The Niger Delta Avengers militant group has called for a Brexit-style referendum on the region’s status within Nigeria. But Nigerian President Muhammadu Buhari seems unlikely to listen.
The Niger Delta Avengers have claimed a series of attacks on pipelines and facilities mostly in theDelta and Bayelsa states. They’re attacking foreign firms’ infrastructures, arguing that they’re not benefiting from the region abudance in oil.
President Buhari Should call for a Referendum. pic.twitter.com/ZteHT4wrVO
– Niger Delta Avengers (@NDAvengers) June 25, 2016
The group — which has been attacking Nigeria’s oil infrastructure since early this year — urged President Muhammadu Buhari to call the vote, in a post on Twitter at the weekend.
“It’s probably not going to happen,” says Ryan Cummings, a political analyst at Signal Risk. “The Niger Delta Avengers is not the first group to agitate for a seperate state in Nigeria. It’s a common place used by other groups in the country, most notably Boko Haram itself.”
The attacks have so far cut oil production by some 600,000 barrels a day. This, and the global oil prices remaining low, has sent Nigeria’s economy into a tailspin.
“[The government] should be concerned that they have a group that seems quite capable to strike targets in defiance of Nigeria’s naval capabilities,” says Chris Ngwodo, a security specialist of the region.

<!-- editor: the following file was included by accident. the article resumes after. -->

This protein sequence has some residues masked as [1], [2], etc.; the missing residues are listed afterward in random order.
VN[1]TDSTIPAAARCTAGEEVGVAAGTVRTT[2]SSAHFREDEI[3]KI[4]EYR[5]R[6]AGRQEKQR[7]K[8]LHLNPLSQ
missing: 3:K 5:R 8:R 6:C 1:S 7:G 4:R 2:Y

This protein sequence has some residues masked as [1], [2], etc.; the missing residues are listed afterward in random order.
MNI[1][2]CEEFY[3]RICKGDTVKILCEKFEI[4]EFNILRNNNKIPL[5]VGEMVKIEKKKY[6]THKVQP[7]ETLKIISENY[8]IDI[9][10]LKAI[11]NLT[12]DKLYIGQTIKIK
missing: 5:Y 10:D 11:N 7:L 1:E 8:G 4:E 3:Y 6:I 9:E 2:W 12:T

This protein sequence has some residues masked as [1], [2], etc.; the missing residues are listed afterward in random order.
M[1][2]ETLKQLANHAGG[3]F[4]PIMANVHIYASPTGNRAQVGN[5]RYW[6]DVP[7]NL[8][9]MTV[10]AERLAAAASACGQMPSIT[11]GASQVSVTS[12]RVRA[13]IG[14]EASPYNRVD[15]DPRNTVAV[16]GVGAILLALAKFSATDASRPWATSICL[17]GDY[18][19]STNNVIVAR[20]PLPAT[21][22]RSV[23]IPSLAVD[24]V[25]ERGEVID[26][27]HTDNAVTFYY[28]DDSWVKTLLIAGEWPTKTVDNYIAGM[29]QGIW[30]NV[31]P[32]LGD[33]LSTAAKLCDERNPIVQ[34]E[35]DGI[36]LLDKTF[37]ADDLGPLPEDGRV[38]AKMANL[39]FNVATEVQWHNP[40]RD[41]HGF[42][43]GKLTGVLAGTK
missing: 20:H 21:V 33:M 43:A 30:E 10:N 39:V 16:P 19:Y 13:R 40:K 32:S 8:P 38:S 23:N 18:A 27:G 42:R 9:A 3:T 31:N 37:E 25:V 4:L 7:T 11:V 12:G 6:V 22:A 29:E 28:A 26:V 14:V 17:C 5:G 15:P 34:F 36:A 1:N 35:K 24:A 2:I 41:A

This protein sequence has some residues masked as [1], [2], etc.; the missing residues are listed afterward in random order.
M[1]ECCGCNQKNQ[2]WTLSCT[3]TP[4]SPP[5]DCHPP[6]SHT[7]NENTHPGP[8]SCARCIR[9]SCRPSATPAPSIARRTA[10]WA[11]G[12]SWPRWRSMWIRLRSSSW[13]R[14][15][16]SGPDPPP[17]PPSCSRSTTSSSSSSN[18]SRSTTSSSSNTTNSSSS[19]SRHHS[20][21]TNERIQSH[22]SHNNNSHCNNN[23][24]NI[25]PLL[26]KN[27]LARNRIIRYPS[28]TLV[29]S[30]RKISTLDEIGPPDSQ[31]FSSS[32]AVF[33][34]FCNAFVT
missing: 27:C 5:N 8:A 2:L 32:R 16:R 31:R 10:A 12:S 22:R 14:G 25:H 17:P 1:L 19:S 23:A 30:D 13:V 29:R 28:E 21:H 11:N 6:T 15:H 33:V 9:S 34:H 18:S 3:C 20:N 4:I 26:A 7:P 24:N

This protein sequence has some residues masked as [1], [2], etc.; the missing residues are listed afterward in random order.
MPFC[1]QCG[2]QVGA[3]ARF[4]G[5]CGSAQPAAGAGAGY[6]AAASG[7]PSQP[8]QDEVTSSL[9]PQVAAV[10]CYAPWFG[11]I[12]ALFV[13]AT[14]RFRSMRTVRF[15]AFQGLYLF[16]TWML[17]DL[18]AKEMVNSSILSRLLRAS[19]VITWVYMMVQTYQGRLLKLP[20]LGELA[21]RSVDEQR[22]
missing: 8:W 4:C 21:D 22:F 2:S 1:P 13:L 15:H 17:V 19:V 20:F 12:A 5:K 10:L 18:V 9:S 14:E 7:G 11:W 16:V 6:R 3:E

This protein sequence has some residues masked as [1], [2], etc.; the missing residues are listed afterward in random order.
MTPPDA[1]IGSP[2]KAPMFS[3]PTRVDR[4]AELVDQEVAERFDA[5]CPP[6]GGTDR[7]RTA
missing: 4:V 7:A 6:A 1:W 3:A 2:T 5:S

“In my view, they should not be answering to the requests of this group, because doing so would be a signal that violence is a tool of political engagement and that would be disterous for the nation”.
So far, the response of the government has been to send the army invading river land villages and huting for the Avengers. But the result has come with a heavy price: a return to anarchy in the delta, with civilians being caught in the crossfire.
Abuja has offered to talk with the Avengers but the militant group has denied reports it has met government representatives. The group also this weekend called for Buhari to visit the Niger delta region.
Without peace in the Niger delta, Buhari will struggle to source funds needed to kick-start the economy during its worst slowdown in a decade.
But starting negociations would be” quite difficult, because the demands of the Niger Delta Avengers have been quite significant and unattainable,” thinks Ryan Cummings. “They’ve asked for things like the removal of all foreign companies working in the region, for access of greater state patronage in the form of revenues derived from the oil industry.”
Some think that a political reform is equally needed.
“The government will have to think about how to reform the political architecture of the country,” says Chris Ngwodo. “Nigeria is a uber-centralised state in many ways. There are elements of the civil society who have been calling for decentralisation. The government has to create a situation where communities have greater autonomy, greater say, over the managment of their own ressources.”
Peace, however, isn’t likely to happen anytime soon. Last month Buhari, canceled a trip to the region at the last minute. It would have been his first visit to the area since taking office in May 2015.
Source: Radio France Internationale